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IT’S A DISASTER! ...and what are YOU gonna do about it? is a unique customizable disaster preparedness and basic first aid manual for agencies, businesses, volunteers, nonprofits and others to help whole communities prepare for the unexpected. Learn more

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USFRA Resources

About Us

Created by Fyre Walker Apr 11, 2008 at 6:20am. Last updated by Cam Mitchell Nov 6, 2017.

Civilian Fire Safety Links

Created by Fyre Walker Aug 6, 2009 at 4:29pm. Last updated by David Pence Aug 10, 2017.

Civilian Health and Wellness

Created by Fyre Walker Mar 10, 2010 at 6:48pm. Last updated by Fyre Walker Oct 24, 2013.

Civilian Kid Fire and Life Safety Links

Created by Fyre Walker Feb 8, 2011 at 12:19pm. Last updated by Fyre Walker May 1, 2018.

Civilian Life Safety Links

Created by Fyre Walker Jul 19, 2011 at 12:50am. Last updated by Cam Mitchell Jul 6, 2014.

EMS Links

Created by Fyre Walker Jul 26, 2009 at 3:07pm. Last updated by Tony Thomas Jun 14, 2018.

EVO - Emergency Vehicle Operations

Created by Cam Mitchell Jan 24, 2013 at 10:38am. Last updated by Cam Mitchell Jan 24, 2013.

FIRE EDUCATION AND TRAINING

Created by Fyre Walker Mar 18, 2009 at 2:32pm. Last updated by Allison McCullough Mar 13, 2018.

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Created by Fyre Walker Mar 21, 2012 at 11:00am. Last updated by Tony Thomas Apr 12, 2017.

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Created by Fyre Walker Aug 6, 2009 at 9:22pm. Last updated by Tony Thomas May 7, 2018.

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Military Links

Created by Fyre Walker Jun 24, 2009 at 9:49am. Last updated by Allison McCullough Aug 26, 2016.

THANK YOU SONG

Karen Loveless is a retired Firefighter/EMT -- now a professional songwriter. She wrote this song for all public servants...Thank You For The Job You Do!" click below to listen and learn more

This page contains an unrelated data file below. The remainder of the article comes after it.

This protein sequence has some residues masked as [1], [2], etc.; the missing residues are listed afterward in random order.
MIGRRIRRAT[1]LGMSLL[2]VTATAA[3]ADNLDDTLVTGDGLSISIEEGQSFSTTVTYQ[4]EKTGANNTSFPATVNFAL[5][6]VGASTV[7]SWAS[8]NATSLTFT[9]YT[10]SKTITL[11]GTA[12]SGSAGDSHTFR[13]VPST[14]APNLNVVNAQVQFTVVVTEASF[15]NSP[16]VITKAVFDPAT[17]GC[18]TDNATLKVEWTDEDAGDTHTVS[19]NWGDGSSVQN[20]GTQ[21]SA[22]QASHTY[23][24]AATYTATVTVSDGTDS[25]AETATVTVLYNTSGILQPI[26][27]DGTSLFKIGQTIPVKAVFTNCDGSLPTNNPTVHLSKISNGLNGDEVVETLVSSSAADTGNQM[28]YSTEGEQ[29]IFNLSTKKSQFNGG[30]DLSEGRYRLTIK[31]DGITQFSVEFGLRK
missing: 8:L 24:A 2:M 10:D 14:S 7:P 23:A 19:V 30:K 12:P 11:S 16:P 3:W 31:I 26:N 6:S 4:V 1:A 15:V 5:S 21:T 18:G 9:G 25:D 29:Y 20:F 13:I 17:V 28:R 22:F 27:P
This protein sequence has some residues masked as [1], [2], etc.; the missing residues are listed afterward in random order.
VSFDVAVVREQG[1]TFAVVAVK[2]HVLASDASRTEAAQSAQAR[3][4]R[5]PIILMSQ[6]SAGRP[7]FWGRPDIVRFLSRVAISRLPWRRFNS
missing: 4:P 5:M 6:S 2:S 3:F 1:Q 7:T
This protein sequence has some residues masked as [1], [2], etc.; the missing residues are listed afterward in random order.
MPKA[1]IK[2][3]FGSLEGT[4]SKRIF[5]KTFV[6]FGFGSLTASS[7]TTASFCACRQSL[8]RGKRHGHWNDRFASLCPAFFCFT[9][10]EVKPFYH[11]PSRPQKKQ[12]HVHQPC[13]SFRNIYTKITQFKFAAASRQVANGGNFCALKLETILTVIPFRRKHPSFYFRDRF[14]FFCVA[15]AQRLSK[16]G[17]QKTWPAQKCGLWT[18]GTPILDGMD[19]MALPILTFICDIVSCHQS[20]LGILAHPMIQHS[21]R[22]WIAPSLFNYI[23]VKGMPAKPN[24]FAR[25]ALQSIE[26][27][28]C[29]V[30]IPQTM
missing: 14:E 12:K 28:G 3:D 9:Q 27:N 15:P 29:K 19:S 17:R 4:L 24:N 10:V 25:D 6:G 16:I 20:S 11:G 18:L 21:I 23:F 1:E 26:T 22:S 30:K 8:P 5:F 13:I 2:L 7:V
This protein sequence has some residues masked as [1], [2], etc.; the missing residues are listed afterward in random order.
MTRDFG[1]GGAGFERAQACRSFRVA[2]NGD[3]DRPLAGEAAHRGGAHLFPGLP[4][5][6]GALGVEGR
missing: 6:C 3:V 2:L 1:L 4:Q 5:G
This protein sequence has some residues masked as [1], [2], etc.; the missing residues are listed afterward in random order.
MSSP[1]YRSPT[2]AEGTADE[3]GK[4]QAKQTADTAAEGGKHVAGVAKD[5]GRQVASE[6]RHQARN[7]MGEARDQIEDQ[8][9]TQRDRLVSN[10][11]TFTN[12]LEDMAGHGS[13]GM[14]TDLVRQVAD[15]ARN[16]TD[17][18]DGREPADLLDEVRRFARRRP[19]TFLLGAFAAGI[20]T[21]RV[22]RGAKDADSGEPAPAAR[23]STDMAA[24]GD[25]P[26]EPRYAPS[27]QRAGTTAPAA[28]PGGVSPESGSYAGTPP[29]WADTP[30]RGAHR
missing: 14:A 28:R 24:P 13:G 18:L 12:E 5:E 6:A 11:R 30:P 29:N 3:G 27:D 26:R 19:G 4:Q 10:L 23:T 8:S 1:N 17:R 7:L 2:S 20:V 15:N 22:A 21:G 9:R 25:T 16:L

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ST. CLOUD FIRE RESCUE FIREFIGHTERS OUTFITTED WITH BALLISTIC VESTS

Started by Fyre Walker in Fire News Mar 30. 0 Replies

According to a press release sent out on March 7, 2019, by the City of St. Cloud Fire Rescue Department, all …Continue

Firefighter Natalie Dempsey - Mizpah Volunteer Fire Company - Mizpah, New Jersey

Started by Fyre Walker in Fire LODD Mar 11. 0 Replies

Natalie DempseyFirefighterMizpah Volunteer Fire CompanyMizpah, New JerseyFirefighter Natalie Dempsey was responding to the…Continue

Fire Chief Robert Lee "Bobby" Dunaway - Howell Volunteer Fire Department - Lucedale, Mississippi

Started by Fyre Walker in Fire LODD Mar 11. 0 Replies

Robert Lee "Bobby" DunawayFire ChiefHowell Volunteer Fire DepartmentLucedale, MississippiWhile working his third call of the…Continue

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5.11 Tactical Kilts are Back

Each year college and university students, on- and off-campus, experience hundreds of fire-related emergencies nationwide. There are several specific causes for fires on college campuses, including cooking, intentionally set fires, and open flame. Overall, most college-related fires are due to a general lack of knowledge about fire safety and prevention. According to information complied by Campus FireWatch, the great majority of student fire deaths occur in off-campus housing that lacks insufficient exits, missing or inoperative smoke alarms, and automatic fire sprinklers. Also, use of candles, careless smoking habits, and the misuse of alcohol—which impairs judgment and hampers evacuation efforts —contribute to off-campus housing fire deaths.

As the Fall semester approaches, colleges and universities are busy preparing for the arrival of new residents to their campus communities. Some will be first year students moving into the residence halls. Other arriving students will be moving off-campus and living on their own, some for the first time. For most of these students, the last fire safety training they received was in grade school; but with new independence comes new responsibilities. It is important that both off-campus and on-campus students understand fire risks and know the preventative measures that could save their lives.

Learn the facts about campus fire safety and be fire-wise!

Campus-Related Fire Fatalities from January 2000 to Present

Occupancy Deaths Percent of Total
Off-Campus 124 85
Residence Hall 10 7
Greek Housing 10 7
Other 2 1
Total 146  

Annual Number of Fatalities by Academic Year

2000-2001 17
2001-2002 15
2002-2003 14
2003-2004 12
2004-2005 14
2005-2006 11
2006-2007 20
2007-2008 18
2008-2009 6
2009-2010 5
2010-2011 6

Source: Campus Firewatch (PDF, 153 Kb, Adobe Acrobat Help)

Safety Tips for Students

Candles

Cooking

  • Cook only where it is permitted.
  • Keep your cooking area clean and uncluttered.
  • If you use electric appliances, don't overload circuits.
  • Never leave cooking unattended.